What’s On Michael Portillo’s iPod: S.T. Manville

Here at Birthday Cake For Breakfast, we like to get to the heart of what an artist is all about. We feel the music they listen to is just as important as the music they make. With that in mind, we’re chuffed to have ex-Blakfish shouter S.T. Manville on board to talk us through inspirations behind his debut release of original material.

(Photo Credit: Joe Docker)

Counting Crows album August And Everything After (1993)

I think this album is probably the reason I started writing again. I would only have been 6 when it was released and they were never as big here in the UK as the States so I guess they were a band I was aware of but knew very little of their music.

It was only about a year ago that I listened to this album properly and I haven’t stopped listening since. I like a lot of their catalogue but this album is pretty much perfect start to finish. I know it’s been said many times but Adam Duritz is a phenomenal songwriter, he manages to perfectly mix introverted self loathing with beautifully detailed observations and wrap it up into an accessible narrative, not to mention how amazing his melodies are. Growing up, lyrics were never something I was interested in. I think I always saw them as a necessity as opposed to the point of the song. I think this album really reminded me what great song writing is and re-ignited my passion for writing ‘songs’ as opposed to just making music.

Mark Kozelek

I’m a massive Mark Kozelek fan. I love most of what he has done but I think the period of ‘Songs For A Blue Guitar’ and ‘Old Ramon’ the last two Red House Painters records, and ‘Ghosts Of The Great Highway’, the first Sun Kil Moon album, is my favourite. All three of those albums are amazing start to finish. There’s a line in ‘Void’ that I think sums up why I love his music better than I can:

“A guitar leans against the couch
Sometimes I pick it up and play
Loosen and stretch its ancient strings
Until it sounds the way I feel”

He seems to make music that actually has emotion, as opposed to just sounding emotional, if that makes sense?! Due to the subject matter ‘Make Believe’ is already nostalgic by nature, I guess I wanted the song to sound and feel nostalgic also, and Mark Kozelek definitely inspired that.”

Jason Molina – It’s Easier Now’ (Let Me Go Let Me Go Let Me Go, 2006)

Someone else I didn’t get into until relatively recently. I like the early ‘Songs: Ohia’ records a lot but I hadn’t heard his solo albums until a couple of years ago. I think all three solo albums are flawless, and I much prefer them now to any of the Songs: Ohia and Magnolia Electric Co. stuff. The sparseness of the records is beautiful and allows the sadness in his voice to really cut through. I think this song best exemplifies that. The atmosphere of his records is something I try to emulate with my own songs.”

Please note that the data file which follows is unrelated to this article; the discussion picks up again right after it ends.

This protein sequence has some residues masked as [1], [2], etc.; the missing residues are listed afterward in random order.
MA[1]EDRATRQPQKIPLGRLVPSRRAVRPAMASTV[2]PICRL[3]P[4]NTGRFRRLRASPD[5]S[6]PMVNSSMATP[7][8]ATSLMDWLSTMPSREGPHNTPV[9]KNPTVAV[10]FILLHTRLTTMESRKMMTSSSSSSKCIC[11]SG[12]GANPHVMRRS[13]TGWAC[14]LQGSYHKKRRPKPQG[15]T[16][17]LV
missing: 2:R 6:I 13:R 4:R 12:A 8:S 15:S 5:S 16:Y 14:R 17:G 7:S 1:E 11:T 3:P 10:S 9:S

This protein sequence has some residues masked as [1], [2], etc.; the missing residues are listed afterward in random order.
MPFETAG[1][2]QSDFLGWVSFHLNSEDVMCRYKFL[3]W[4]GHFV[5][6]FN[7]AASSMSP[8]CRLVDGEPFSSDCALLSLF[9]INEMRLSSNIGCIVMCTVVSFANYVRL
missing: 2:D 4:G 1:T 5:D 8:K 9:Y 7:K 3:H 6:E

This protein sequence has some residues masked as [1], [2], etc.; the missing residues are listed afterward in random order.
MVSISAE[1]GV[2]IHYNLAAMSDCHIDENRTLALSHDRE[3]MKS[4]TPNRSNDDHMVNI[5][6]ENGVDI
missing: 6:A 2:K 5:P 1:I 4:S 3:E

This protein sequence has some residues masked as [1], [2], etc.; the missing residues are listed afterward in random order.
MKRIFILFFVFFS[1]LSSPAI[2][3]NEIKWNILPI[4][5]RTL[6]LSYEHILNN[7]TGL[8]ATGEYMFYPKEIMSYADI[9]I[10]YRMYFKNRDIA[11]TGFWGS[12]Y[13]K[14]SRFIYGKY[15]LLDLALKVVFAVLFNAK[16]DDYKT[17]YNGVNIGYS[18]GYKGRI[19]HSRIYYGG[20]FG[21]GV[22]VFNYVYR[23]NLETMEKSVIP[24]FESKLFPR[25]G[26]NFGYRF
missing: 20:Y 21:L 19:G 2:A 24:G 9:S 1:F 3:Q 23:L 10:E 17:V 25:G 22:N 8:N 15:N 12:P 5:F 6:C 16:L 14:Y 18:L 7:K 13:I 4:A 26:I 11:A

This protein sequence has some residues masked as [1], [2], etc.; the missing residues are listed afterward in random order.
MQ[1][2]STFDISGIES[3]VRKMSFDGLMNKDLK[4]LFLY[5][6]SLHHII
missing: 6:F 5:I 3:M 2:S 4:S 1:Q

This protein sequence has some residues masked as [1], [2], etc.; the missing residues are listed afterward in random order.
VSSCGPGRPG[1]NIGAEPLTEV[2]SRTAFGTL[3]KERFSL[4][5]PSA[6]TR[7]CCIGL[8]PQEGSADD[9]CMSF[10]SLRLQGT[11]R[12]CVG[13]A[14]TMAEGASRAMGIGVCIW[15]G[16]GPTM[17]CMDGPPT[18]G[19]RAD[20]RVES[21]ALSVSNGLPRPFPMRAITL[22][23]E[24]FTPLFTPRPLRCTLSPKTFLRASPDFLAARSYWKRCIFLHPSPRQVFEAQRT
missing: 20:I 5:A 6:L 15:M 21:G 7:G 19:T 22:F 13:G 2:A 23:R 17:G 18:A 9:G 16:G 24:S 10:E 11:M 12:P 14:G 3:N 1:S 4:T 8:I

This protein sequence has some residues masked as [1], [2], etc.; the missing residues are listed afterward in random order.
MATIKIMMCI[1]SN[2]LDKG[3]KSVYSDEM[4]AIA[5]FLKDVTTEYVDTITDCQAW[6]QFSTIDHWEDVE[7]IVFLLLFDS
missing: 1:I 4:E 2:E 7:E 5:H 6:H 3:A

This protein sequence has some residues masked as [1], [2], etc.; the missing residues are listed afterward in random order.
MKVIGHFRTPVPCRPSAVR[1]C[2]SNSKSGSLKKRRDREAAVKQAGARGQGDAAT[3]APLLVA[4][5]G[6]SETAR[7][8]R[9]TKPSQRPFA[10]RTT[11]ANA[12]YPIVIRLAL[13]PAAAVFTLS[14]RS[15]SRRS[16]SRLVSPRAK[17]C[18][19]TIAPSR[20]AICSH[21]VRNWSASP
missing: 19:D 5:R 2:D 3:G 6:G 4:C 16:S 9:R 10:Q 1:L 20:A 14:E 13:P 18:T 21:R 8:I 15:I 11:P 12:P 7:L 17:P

Willy Tea Taylor – ‘Life Is Beautiful’ (4 Strings, 2011)

The album ‘4 Strings’ is beautiful but I always find myself coming back to this one song in particular. He is a wonderful writer and the simplicity of this song reminds me that you don’t always have to be clever, sometimes just saying things as they come can mean the most. When I’m writing if I start to think it’s getting convoluted I use this as a gauge, it reminds me to find the simplest way to get the message across.”

Robbie Basho‘s album Visions Of The Country (1978)

My friend Trav (who actually made the Make Believe video) introduced me to Robbie Basho last year and I was kinda amazed I hadn’t come across him before. Especially when I read into his story, I grew up listening to John Fahey thanks to my Dad but surprisingly he didn’t have any Basho. The other thing that struck me was that everyone seems to only talk about his virtuosic guitar playing. Don’t get me wrong he is a good guitarist (even if us guitarists know how much an open tuning will help you sound better than you are…) but for me it’s his voice and songs that are the most incredible thing about him. He sounds like Anthony and the Johnsons singing over an acoustic Ghosts and Vodka track, and he was doing it in the 60’s/70’s. He’s just amazing.

The songs ‘Blue Crystal Fire’ and ‘Orphans Lament’ have been huge influences to me. Also if you check out the artwork for this album you’ll see that the layout of all my artwork so far is an homage to the wonderful Basho.”

Make Believe’ is available now! You can find it here – along with his debut release ‘Somebody Else’s Songs‘, an album of punk covers.

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